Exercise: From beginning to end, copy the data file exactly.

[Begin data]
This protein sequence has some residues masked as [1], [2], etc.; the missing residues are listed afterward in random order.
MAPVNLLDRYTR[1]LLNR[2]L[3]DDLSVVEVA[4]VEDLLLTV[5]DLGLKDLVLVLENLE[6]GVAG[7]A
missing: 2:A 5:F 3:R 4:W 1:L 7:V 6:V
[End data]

This protein sequence has some residues masked as [1], [2], etc.; the missing residues are listed afterward in random order.
MAPVNLLDRYTR[1]LLNR[2]L[3]DDLSVVEVA[4]VEDLLLTV[5]DLGLKDLVLVLENLE[6]GVAG[7]A
missing: 2:A 5:F 3:R 4:W 1:L 7:V 6:V